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Why “Can’t” I Use My IRA For Real Estate Investment Property?

  • July 16, 2020

Imagine investing in real estate worth $250,000 today and selling it 15 years from now at $700,000 without incurring tax-related charges. This is what can happen when you use your IRA investment to buy real estate. More people who save for retirement benefits realize that they have other options other than the conventional bonds, EFTs, mutual funds, and stocks.

What Is an IRA?

An individual retirement account (IRA) is a form of investment that allows you to save towards your retirement while taking advantage of certain tax benefits. The tax benefits depend on whether you take a traditional or Roth IRA. Both of these plans allow you to save $6,000 every year ($7,000 if you are 50 years or older). This amount is standard even if you have other workplace saving plans such as 401(k).

If you choose a traditional IRA, you access this money at any time. You will be taxed and incur a 10% surcharge if you access the money before you reach 59½ years. When it comes to a Roth IRA, you will not be able to deduct your contributions. You can withdraw your money tax-free once you retire.

Normal vs. Self-Directed IRA

In a normal IRA, your monies are overseen by an investment advisor or a broker, and you can only invest in bonds, mutual funds, and the stock market. As the name suggests, a self-directed IRA gives you complete control over your investment. You can invest in antiques, collectibles, cryptocurrency, precious stones, real estate, and tax liens.

In both cases, you have to work with a custodian. In a normal IRA, the custodian has a responsibility to secure your financial future. Therefore, only they have the authority to direct your investment. In a self-directed IRA, the custodian plays a passive role, which means that they can only advise you about where you should invest, but you will have the final word.

Investing in real estate through a self-directed IRA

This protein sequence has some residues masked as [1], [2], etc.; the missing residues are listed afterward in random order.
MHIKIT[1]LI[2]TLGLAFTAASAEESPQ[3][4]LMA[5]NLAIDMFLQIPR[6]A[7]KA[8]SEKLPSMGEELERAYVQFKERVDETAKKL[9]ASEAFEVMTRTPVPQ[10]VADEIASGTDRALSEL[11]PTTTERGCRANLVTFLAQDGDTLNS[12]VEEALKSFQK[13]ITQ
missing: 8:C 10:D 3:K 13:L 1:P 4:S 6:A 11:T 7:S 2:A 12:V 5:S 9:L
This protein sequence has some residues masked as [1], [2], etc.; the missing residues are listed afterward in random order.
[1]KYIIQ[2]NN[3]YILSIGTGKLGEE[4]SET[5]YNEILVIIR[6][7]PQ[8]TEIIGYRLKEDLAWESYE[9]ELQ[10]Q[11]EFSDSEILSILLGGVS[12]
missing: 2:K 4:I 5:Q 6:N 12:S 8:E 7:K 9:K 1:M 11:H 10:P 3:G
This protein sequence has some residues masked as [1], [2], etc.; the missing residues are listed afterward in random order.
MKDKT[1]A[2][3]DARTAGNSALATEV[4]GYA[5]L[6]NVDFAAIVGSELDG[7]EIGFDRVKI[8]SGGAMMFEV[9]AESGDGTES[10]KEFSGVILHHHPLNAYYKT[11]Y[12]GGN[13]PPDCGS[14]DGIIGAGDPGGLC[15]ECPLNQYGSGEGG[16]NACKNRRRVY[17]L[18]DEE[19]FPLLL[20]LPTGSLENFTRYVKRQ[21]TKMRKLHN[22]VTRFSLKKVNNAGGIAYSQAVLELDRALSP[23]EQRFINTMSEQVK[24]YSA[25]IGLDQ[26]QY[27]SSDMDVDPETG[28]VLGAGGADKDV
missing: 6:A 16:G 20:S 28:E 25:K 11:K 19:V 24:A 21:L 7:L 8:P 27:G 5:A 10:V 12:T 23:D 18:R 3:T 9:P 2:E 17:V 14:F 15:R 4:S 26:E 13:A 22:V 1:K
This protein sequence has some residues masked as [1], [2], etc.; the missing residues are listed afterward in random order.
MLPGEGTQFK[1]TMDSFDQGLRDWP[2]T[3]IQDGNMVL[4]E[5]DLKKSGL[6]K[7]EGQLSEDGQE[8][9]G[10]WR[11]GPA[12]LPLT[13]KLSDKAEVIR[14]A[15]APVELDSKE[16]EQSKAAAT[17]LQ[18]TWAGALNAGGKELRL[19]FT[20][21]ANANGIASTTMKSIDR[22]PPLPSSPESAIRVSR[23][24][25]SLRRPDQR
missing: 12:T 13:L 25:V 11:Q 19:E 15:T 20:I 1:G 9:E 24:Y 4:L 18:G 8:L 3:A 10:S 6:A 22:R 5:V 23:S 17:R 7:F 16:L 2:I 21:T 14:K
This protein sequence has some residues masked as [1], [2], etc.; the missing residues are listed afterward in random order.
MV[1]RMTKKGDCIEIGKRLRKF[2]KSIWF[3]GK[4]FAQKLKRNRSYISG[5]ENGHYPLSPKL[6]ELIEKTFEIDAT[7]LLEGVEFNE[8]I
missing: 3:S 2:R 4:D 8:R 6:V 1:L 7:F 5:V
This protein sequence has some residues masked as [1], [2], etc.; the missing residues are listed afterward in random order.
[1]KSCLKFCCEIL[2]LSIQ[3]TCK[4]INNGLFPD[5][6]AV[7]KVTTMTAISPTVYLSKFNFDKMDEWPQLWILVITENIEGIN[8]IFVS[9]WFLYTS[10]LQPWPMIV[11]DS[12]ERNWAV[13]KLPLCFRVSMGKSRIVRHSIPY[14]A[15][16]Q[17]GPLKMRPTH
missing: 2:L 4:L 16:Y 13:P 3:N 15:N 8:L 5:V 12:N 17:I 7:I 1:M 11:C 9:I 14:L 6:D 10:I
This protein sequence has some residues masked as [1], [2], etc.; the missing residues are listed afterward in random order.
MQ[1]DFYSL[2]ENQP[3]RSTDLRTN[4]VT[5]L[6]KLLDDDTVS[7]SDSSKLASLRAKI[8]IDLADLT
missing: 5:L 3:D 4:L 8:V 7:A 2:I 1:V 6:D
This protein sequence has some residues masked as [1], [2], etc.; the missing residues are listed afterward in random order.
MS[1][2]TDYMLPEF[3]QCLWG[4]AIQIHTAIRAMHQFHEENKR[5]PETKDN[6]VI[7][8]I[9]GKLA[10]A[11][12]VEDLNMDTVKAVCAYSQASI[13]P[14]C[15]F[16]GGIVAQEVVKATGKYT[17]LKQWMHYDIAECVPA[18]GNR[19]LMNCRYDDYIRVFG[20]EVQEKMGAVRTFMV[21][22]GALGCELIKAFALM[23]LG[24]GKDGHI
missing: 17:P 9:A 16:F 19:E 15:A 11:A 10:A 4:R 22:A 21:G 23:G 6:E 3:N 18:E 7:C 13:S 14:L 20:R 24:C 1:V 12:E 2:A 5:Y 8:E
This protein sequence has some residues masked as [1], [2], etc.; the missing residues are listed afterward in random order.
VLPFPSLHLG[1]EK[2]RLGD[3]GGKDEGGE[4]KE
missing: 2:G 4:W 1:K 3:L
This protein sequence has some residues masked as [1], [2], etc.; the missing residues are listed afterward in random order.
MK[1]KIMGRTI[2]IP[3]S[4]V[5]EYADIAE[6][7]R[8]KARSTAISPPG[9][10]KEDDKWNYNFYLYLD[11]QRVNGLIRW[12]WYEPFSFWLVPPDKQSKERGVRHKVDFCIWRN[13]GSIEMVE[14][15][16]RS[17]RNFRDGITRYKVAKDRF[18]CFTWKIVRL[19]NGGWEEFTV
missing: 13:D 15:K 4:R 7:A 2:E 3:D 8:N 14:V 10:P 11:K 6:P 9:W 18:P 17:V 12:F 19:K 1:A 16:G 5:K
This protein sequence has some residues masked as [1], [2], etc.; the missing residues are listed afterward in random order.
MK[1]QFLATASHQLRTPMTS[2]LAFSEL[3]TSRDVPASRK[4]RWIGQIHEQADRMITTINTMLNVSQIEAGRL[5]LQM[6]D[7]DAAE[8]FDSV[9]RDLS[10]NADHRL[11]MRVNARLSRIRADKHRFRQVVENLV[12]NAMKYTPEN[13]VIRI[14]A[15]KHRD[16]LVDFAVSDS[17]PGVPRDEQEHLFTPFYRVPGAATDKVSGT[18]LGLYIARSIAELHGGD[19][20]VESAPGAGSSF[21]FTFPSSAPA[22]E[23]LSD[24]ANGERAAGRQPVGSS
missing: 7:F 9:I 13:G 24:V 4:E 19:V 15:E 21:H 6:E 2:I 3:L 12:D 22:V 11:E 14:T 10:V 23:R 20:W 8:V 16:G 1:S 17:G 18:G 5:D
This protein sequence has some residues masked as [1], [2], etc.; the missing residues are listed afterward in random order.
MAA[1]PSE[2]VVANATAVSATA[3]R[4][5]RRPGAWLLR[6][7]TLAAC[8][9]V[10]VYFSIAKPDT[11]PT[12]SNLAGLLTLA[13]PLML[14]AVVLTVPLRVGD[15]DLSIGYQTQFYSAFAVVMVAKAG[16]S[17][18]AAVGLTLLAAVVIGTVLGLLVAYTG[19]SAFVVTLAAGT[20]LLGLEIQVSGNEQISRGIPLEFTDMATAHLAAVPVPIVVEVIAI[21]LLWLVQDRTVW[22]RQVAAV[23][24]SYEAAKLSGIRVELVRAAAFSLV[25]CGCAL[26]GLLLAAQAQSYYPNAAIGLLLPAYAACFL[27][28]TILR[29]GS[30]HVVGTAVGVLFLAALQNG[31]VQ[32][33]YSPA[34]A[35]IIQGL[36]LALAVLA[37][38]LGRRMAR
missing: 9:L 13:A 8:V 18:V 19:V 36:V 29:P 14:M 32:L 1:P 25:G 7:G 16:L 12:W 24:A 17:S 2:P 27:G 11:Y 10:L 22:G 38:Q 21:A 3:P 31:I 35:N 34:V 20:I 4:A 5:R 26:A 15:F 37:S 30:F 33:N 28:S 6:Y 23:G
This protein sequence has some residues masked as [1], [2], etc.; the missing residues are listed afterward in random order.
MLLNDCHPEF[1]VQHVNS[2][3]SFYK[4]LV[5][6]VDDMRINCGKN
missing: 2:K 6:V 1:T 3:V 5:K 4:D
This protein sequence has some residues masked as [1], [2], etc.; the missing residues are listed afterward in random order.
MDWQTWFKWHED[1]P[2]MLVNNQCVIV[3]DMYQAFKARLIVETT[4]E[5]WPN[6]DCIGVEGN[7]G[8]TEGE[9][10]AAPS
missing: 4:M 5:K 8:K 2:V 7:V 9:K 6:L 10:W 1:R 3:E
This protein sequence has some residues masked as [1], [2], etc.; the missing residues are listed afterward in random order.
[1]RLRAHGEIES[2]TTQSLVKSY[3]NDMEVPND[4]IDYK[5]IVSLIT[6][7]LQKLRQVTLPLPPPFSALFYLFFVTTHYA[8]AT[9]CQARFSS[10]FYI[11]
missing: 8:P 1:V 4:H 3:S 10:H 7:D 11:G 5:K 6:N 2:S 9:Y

Real estate is fast becoming a popular retirement investment among self-directed IRA account holders as it is a tangible asset that can be a steady source of income for years on end. Besides, real estate has been proven to appreciate with time, depending on the type of property and its location.

When buying a property through self-directed IRA, you can buy any type of property, including a commercial building, single or multi-family rental units, or undeveloped land. However, you cannot buy such property to develop it or use it for personal use. This rule is not limited to the property only but also everything else within. For instance, you cannot take the furniture in your IRA rental property for personal use. You cannot use the money in your self-directed IRA account to buy a property you already own.

When investing in real estate through a self-directed IRA, you can only buy the property in cash, which means that you cannot borrow money or use a mortgage to purchase the property.

You are not allowed to pay for any expenses for the property directly. Rather, you can only pay through your IRA account. As such, all costs of purchasing the property, including repairs, fees, taxes, insurance, and closing costs, have to come from the IRA account. If there are no sufficient funds in your account to meet these expenses, you can partner with a family member or a colleague who becomes a non-disqualified person. The expenses incurred or the income gained from such property is divided according to the percentage each party owns.

As with a normal IRA, all your real estate investments will be tax exempted or tax-deferred. Tax-deferral means that you will pay the taxes at a later date.

Why involve property managers?

Unless your IRA custodian is licensed to manage real estate then you must have the custodian hire a property manager for your investment. Locate a strong manager using a company such as that will, at no cost to the IRA, locate a qualified manager. Because property managers are experts in real estate management and marketing the additional income you gain will probably offset any expense of management.

The bottom line

While you could earn more by investing in real estate, this mode of investment is not completely fool-proof. Your IRA custodian will explain all you need to learn about your investment’s tax implications, timelines, and processes. They will also explain all the do’s and don’ts of such and investment. On the other hand, your property manager should be able to handle all the challenges that real estate investors have to deal with including economic contractions, property management, and spikes in interest rates.

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